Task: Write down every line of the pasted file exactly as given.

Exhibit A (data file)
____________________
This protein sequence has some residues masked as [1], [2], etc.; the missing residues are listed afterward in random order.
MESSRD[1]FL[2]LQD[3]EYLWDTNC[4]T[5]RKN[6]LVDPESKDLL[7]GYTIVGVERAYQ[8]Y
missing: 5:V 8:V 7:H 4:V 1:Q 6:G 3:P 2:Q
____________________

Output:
This protein sequence has some residues masked as [1], [2], etc.; the missing residues are listed afterward in random order.
MESSRD[1]FL[2]LQD[3]EYLWDTNC[4]T[5]RKN[6]LVDPESKDLL[7]GYTIVGVERAYQ[8]Y
missing: 5:V 8:V 7:H 4:V 1:Q 6:G 3:P 2:Q